A publisher or agency using Google ads to solicit your novel probably isn't anyone you want to write for.
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|06-25-2009, 03:43 AM||#1|
figuring it all out
Join Date: Mar 2009
I noticed a category on WM.com called "packagers."
What is a packager and how do they differ from agents and publishers?
|06-25-2009, 09:46 AM||#2|
Grumpy writer and editor
Join Date: Feb 2006
Location: Getting blitzed at Gillhoughly's Reef, Haleakaloha.
A packager puts together book deals.
Walk into any bookstore, find a collection of short stories by different writers, and chances are that a packager (often the editor) put it together.
The one I'm most familiar with is Tekno Books, which does a lot of anthology deals.
Martin H. Greenberg has been doing this kind of thing for a couple decades now.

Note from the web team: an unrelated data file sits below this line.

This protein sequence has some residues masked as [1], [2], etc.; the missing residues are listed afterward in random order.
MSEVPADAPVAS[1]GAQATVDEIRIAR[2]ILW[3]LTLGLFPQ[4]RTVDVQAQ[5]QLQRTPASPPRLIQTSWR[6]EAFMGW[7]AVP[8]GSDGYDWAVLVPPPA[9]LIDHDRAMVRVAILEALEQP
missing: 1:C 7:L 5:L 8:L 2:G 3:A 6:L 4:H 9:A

When he sells a marketable idea to a publisher, sometimes with a famous writer partnering, contacts whatever writers might work well for it, and asks if they'd like to write a story for him. I've done quite a few stories for Tekno and learned a lot from him. He pays FAST, so he's quite a favorite with writers!
Sometimes there's an open call, an announcement that so and so is looking for authors to write such and such, but usually it is by invitation only, sent to writers with a solid track record of sales who can meet a deadline.
Only rarely have I ever seen a newbie sell a first story. In a couple cases I sponsored the newbies myself, helping them make their first pro sales. I'm proud to have been able to do that!
The most important info a packager can give the writer: the theme of the anthology, payment per word, maximum word length, and the deadline.
So it's: "Hey, Gill, I just sold a collection about magical allergies to Ace. Can you do a story for six cents a word, no more than 6K words, and get it in by October 1st? You can? Great!"
Other packagers do OTHER kinds of book deals, but this is the kind I'm most familiar with.
Last edited by Gillhoughly; 06-25-2009 at 10:14 PM.
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